[Truncated abstract] The orexin endocrine system has been associated with a range of physiological functions including regulation of sleep and wake states, energy metabolism, addictive behaviour and modulation of stress hormones. The orexin system is characterized by two primarily hypothalamic endogenous peptide agonists that specifically stimulate two G protein-coupled receptors, orexin receptor 1 (OxR1) and orexin receptor 2 (OxR2) present in tissues of the central nervous system, and also in the periphery. Activation of these receptors primarily stimulates the Gq/phospholipase C/protein kinase C signalling pathway, a process that is dampened by specific recruitment and binding of β- arrestin proteins. Furthermore, β-arrestins may confer a wide range of regulatory and signalling functions to activated receptor complexes in addition to inhibiting G protein-mediated signalling, including internalization, G proteinindependent signalling and degradation of the activated receptor complex. It has been previously detected that these receptors display subtype-specific differences in β-arrestin recruitment that is only observed over extended periods of up to several hours of agonist treatment utilizing extended bioluminescence resonance energy transfer (eBRET) techniques. In addition, these receptors displayed altered abilities to recycle rapidly upon activation. This work aimed to explore and contrast key structural and functional properties of human orexin receptor-β-arrestin association and complex formation upon heterologous expression in a cell line. Key structural determinants in the C-terminus of OxR2 were found to alter the ability of OxR2 to bind with β-arrestin. It was found that although primary structure is largely implicated in the ability of β-arrestins to bind some GPCRs, it appears that secondary structure may be equally as important...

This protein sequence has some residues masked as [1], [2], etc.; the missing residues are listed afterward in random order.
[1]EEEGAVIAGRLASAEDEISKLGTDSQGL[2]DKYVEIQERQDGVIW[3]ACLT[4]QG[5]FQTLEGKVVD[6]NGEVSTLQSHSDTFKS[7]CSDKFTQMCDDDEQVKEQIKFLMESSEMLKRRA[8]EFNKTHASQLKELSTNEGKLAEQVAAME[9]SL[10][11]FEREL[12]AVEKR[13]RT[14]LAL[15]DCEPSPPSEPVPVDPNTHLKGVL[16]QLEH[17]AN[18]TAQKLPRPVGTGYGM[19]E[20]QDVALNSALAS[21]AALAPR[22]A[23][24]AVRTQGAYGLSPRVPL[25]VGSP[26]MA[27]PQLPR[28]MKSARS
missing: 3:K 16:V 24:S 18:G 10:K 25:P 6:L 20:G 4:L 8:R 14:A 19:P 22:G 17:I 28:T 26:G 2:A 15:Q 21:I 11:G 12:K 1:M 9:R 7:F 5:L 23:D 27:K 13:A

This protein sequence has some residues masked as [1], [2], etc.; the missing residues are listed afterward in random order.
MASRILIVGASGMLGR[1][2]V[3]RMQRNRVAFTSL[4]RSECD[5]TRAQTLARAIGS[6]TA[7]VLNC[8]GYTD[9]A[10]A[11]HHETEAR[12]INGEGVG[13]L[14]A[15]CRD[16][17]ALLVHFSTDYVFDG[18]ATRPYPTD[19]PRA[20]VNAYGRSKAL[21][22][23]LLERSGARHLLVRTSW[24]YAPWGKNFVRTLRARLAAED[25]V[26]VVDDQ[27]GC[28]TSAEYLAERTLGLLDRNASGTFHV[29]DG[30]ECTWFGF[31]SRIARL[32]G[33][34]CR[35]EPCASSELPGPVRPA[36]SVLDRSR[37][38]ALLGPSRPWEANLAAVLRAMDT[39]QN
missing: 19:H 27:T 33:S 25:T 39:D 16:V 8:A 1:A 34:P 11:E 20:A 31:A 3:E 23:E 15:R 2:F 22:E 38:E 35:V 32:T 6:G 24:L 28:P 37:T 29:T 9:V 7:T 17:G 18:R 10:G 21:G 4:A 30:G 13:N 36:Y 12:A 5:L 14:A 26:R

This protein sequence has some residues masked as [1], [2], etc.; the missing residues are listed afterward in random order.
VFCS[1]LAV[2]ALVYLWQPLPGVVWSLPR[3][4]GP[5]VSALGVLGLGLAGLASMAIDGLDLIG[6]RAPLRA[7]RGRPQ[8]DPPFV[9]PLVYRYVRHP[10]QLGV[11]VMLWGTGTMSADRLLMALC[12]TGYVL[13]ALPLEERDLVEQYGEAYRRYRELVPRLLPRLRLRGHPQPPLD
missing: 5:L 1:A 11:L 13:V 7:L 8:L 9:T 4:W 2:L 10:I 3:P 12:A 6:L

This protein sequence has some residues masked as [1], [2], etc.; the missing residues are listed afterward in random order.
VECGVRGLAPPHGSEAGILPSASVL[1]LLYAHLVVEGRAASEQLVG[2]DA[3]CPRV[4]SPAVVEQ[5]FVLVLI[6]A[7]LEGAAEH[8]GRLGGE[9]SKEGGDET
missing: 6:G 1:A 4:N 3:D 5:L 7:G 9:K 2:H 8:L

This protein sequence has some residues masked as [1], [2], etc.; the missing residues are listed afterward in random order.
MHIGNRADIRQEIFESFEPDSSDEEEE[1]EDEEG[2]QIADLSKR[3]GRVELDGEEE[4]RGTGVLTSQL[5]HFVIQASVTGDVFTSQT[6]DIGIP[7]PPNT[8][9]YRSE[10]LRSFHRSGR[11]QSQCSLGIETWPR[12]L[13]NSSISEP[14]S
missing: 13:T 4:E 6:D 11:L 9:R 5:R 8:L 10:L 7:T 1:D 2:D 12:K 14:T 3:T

|Qualification||Doctor of Philosophy|
|Publication status||Unpublished - 2011|